Wednesday, May 22, 2013

Michael Downing and Mary Persinger of Virginia and Indiana

For years, there has been much speculation online regarding the identity of the wife of Michael Downing, a long-time soldier who served in the Indian Wars and even volunteered to fight in the War of 1812 as a man over the age of 40. Some have given up identifying Michael's wife, listing her simply as "Mrs. Downing". Others have gone with a seemingly made up name, Mary Anne Wells, which as it turns out has an element of truth behind it, but the name is still incorrect. After seeing the ideas posed by Ilene Kreider of Iowa, a descendant of Preston Downing of Cedar County, Iowa who will also be discussed in this post, I dug a little deeper and have come to agree with her conclusion that Michael's wife has seemingly been hiding under our noses this whole time.

On 26 Jun 1789, a Michael Downey/Dawney married a Mary Persinger in Botetourt County, Virginia. I believe this to be our Michael Downing for a number of reasons. But first, it is important to note that the marriage record gives a great clue for where the name "Mary Anne Wells" came from; the marriage record lists Mary as "Mary Persinger daughter of Nelly Wells". Clearly a past researcher came across this marriage record long ago and came to the same conclusion that Ilene and I have: That this was our Michael and his long-lost wife. However, where the name "Anne" came from is still a complete mystery, and the unknown researcher seems to have concluded that Mary was a Wells by birth who married a Persinger and then re-married to Michael Downing. However, the majority of widows who remarried would be listed as "Mrs.", so had Mary been a widow, she likely would have been "Mrs. Mary Persinger". I believe the more logical conclusion is that it was Mary's mother who re-married to a Wells after her Persinger husband died; later on, I will lay out the DNA evidence which supports Mary having been a Persinger by birth.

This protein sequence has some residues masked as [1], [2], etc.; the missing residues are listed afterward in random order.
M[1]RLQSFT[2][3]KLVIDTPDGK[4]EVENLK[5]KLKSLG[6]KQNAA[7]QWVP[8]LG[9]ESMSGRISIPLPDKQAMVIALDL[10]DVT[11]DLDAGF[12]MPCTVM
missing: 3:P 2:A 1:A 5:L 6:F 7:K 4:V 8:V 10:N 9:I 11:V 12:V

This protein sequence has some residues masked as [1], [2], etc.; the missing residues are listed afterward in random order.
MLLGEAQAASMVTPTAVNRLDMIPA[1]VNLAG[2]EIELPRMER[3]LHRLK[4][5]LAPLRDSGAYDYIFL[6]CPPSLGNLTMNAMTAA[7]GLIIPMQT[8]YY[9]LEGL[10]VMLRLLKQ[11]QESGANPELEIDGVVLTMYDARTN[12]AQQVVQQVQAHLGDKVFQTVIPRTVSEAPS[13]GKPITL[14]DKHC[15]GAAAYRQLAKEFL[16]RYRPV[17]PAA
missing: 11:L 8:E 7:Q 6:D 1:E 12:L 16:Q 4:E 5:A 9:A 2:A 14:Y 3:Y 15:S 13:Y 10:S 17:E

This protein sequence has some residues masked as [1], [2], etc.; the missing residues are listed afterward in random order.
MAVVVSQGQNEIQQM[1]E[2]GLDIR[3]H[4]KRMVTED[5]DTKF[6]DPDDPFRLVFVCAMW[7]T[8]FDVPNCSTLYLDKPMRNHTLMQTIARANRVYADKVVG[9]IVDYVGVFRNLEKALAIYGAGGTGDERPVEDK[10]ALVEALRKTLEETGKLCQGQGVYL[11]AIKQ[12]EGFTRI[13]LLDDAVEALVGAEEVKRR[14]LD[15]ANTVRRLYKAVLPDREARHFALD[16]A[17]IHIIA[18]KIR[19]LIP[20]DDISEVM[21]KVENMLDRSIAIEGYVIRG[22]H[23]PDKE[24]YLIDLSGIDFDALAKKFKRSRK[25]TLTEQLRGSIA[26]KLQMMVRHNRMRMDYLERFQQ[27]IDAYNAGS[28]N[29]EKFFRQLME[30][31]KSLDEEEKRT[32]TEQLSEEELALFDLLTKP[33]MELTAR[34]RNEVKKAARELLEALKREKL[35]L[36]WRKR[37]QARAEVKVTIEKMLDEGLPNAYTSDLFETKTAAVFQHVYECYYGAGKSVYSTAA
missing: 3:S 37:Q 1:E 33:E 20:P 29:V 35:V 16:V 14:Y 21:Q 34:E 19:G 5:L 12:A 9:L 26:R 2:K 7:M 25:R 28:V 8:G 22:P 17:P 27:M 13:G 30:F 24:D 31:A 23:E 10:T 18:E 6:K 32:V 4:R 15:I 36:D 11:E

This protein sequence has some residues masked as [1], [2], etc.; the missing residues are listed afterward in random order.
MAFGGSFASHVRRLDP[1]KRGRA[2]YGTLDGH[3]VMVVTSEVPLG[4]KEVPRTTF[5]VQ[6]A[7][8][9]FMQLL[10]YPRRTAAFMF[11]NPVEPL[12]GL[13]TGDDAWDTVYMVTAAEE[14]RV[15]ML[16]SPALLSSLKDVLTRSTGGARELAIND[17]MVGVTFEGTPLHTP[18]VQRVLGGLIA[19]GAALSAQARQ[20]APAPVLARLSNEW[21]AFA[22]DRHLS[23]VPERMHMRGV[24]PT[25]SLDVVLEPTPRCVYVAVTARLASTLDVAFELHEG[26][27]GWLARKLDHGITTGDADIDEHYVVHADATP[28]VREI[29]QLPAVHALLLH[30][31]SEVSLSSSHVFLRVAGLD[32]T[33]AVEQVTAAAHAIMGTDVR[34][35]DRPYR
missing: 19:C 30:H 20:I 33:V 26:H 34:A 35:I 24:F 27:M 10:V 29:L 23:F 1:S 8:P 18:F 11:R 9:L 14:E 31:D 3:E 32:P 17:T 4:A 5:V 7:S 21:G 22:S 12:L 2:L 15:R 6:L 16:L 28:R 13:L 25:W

To be sure of Michael Downing's connection to the Persinger family, one does not have to look far. Almost all of the Persinger's in Virginia at this time (1780's-1790's) were descendants of one man: Jacob Persinger of Switzerland who died in Virginia about 1774, possibly in Greenbrier County. So all of the Persinger's in Botetourt County and later Alleghany County, Virginia were very closely related. You'll find the only Persinger's in the state in the 1780's and 1790's in these two counties. You'll see that a few then migrated to Kanawha County, Virginia [now West Virginia] by 1810, which is the place we first find Michael Downing without absolute certainty. Some of these Persinger's then went on to move to Washington County, Indiana along with the Downing's and the May family, who married into the Downing's twice [Brothers Reuben and Thomas May married Elizabeth and Margaret Downing, respectively. It is from Reuben and Elizabeth that I descend]. You'll then find that Michael's daughter Catherine married George Persinger, and Michael's likely-nephew, Preston Downing, married George Persinger's sister, Martha Persinger. You'll find the family living near Luke Persinger both in Kanawha and Washington counties, and he is an elder half-brother to George and Martha, all of who were children of John Persinger, who died about 1810/1811 in Kanawha County, [West] Virginia, before his family moved on to Washington County, Indiana.